Thursday, January 08, 2015

"It's A Water Volcano"

A couple months ago, I wrote about about some spontaneous experiments in hydraulic engineering (here and here), truly amazing stuff, not taught, but learned through a group of kids working together to manage the flow of water. This week they've added a new trick to their repertoire.

I've often written about the junkyard chic ethic of our outdoor space and our deployment of "loose parts," one of which is a vacuum cleaner hose. It gets used almost every day, mostly to fight fires, but lately, some of the kids have been trying to attach it to the cast iron water pump. Water flows through it, but it's not a water tight system by any means with about half the flow leaking out around where it attaches to the pump. Still, enough travels through the hose that the kids can use it to direct at least some of the water.

When I arrived on the scene there was a circle of guys using shovels to make a big pile of sand. There was water on the ground, nearly surrounding it, and I said, "You made an island."

"It's not an island, Teacher Tom, it's a volcano. It really works!"

"It really erupts lava?"

"No, water! It's a water volcano. We buried the hose under it."

Upon closer inspection, I saw that the vacuum cleaner hose was attached to the pump spout and extended down under the pile of sand. As one guy pumped, the rest of us stood in a circle around the volcano, waiting.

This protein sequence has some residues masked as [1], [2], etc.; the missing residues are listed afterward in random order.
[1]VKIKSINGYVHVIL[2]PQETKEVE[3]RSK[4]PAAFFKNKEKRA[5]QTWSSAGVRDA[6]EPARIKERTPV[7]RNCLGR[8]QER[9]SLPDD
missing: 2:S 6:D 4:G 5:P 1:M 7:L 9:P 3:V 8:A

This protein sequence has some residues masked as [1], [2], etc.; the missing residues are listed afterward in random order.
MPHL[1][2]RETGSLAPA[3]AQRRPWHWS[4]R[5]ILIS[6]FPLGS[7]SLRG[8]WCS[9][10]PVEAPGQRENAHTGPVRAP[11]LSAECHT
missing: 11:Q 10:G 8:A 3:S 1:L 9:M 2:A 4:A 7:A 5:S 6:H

It took a few minutes, but sure enough, the volume of water was sufficient that it broke through the crust and flowed down the volcano's flanks, causing mini-landslides, before forming into a river that flowed according to gravity's dictates.

We stood in our circle, studying, talking about what we observed. Then someone said, "Let's do it again!" and we did.

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1 comment:

Rafer Nelsen said...

Tom, while you were fixing the electric pencil sharpener with a couple kids on Tuesday, something caught my eye up by the pump, not sure exactly what it was, but I wandered up there and discovered the scene you describe with the vacuum cleaner hose. It was such a beehive of cooperative activity, and so captivating to watch, that I broke an internal rule I have and took two 1-minute videos with my phone. The first video shows the beginning, where the group has first created "an underground spring" with the hose, which is how it all started. The second video, taken just a little later, shows the addition of the volcano, atop the old spring, which is where it ended. Though, come to think of it, it is probably "to be continued", or perhaps was continued on Wednesday, and thereafter. It was really fun to witness. - Rafer